There are 4 great challenges and requirements that we need to overcome and meet for connected cars:

Transparent – limit distraction via using the clean interface on the dashboard. In the past we had the remote controls that were extremely complicated and the customers were lost and did not use many of the functions. Simply too much was too much.  That cannot be the case for the car, the connectivity has to allow for focus on the driving, not the interface.

Intuitive – Easy to understand how to use and why, because the connected cars speak to the entire population:  people in different professions, tech geeks, TV enthusiasts, etc. Why means they need to understand– what is a benefit for a customer to have connected car, autonomous car, why they need that future.

Intimate – the internet is the future of the car. When we look at the cars now, the relationship between us and car is dumb in many aspects. The car doesn’t worry about you, the car doesn’t care about you, it doesn’t know more about you from the day bought and brought it home to the day you sell it. It is itself.  The car is just kind of a cold machine for the most part. In the future, the personalization will be flowing into the car through the connectivity, and make it better today than was yesterday. More about me the driver, better tuned to what I need from it.  This experience as well as services that we bring in, as the driver, I need them to follow me into the car, not just have them live on my phone, my desktop, my tablet, my TV or my home.

Constant – Reflecting the kinds of services that are second nature outside the car. At present, the car is an island. You have a routine of behaviors in your life, then, when you get into the car, the behaviors change, it is different. The view is different for the navigation dash, it use different media services. In the cars we feel a little cut off from our regular life, sort of an awkward little connection to those things we do outside of the car. This will be changed when we have constant heartbeat of all our services, relationships, personalization and digital world following us into the cars consistently. This will make the transportation aspect of our life consistent with the rest so it feels like the same space we live in, just one that is moving.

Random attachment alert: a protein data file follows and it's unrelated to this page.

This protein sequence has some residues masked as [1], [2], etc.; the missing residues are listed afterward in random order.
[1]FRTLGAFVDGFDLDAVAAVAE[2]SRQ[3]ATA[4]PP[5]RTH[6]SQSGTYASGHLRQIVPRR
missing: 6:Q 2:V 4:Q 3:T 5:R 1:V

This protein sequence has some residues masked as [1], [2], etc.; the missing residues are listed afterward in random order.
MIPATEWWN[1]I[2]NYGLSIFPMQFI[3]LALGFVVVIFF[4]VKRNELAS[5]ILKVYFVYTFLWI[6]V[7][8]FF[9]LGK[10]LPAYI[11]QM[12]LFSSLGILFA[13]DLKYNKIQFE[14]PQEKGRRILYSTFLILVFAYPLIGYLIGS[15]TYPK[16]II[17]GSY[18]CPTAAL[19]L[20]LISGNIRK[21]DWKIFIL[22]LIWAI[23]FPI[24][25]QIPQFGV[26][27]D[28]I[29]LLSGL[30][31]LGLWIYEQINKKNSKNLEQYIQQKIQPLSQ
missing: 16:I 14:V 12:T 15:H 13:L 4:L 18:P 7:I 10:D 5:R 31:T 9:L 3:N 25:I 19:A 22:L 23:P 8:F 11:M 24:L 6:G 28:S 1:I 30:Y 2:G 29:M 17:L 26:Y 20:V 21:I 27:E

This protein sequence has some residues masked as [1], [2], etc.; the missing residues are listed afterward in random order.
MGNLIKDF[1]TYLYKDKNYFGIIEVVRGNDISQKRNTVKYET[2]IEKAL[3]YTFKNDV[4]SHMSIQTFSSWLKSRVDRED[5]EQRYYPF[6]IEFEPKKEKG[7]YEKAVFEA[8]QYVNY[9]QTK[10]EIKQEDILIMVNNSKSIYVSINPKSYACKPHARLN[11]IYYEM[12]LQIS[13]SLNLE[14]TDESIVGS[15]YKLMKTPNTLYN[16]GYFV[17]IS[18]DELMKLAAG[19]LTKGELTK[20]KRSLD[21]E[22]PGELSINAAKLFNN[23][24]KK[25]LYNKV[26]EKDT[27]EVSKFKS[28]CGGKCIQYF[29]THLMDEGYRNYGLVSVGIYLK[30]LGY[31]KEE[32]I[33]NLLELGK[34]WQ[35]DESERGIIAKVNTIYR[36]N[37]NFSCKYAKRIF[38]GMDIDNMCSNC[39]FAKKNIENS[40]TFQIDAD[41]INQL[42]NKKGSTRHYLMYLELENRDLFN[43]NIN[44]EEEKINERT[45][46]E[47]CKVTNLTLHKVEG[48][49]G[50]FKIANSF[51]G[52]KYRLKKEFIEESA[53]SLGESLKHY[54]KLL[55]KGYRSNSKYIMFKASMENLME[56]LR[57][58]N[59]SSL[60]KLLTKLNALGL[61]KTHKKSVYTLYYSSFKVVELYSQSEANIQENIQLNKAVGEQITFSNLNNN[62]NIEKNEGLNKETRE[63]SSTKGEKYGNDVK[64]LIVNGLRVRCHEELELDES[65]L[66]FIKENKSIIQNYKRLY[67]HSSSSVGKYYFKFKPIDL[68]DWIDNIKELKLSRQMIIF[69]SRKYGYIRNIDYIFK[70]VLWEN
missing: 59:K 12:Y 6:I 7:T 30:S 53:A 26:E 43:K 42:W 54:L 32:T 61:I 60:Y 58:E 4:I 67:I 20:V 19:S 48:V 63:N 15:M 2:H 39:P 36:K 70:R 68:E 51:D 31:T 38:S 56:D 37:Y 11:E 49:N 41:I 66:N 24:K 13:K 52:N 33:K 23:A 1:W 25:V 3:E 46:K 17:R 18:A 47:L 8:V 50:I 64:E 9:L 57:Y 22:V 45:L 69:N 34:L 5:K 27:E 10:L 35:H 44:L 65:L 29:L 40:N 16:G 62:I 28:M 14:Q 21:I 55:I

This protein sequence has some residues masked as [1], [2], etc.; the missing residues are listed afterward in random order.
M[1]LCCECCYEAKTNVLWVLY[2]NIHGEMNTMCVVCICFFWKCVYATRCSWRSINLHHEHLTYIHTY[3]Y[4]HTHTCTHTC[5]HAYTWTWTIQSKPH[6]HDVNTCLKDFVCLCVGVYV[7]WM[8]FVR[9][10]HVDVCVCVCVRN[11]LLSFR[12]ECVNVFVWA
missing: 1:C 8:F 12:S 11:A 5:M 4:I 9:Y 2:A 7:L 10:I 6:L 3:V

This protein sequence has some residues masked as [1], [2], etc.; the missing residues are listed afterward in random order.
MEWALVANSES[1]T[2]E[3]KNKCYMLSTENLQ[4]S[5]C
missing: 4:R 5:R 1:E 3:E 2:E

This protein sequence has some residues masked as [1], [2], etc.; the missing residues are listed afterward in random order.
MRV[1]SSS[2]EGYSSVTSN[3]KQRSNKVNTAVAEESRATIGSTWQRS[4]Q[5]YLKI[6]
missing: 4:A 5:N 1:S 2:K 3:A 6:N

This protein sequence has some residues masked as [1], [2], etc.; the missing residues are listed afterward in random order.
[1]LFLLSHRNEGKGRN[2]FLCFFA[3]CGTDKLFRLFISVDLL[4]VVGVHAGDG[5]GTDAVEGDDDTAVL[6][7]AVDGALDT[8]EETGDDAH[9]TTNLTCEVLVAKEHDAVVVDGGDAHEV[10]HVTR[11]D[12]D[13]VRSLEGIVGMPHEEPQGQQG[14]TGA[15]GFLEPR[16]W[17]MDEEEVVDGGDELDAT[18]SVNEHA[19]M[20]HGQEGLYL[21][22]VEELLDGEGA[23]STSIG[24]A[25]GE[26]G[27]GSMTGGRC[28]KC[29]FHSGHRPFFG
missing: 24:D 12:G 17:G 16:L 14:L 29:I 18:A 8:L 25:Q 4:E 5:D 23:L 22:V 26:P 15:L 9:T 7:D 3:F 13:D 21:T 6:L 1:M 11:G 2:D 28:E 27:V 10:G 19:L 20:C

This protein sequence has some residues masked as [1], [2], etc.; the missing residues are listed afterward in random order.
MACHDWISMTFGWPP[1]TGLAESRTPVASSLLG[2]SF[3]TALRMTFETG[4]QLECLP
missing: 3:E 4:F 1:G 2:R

This is the goal of the connected car and what it brings, a new portion of our life that is now a continuation of the way we live, not a break from the real life or being held hostage and in limbo in traffic.  Work, social interaction, entertainment, enjoyment of the trip, recognition of who you are and what you do will all be part as the new experience for getting from point A to point B in a car in the next few years.

Text by Lidia Paulinska and Tomasz Kolodziejak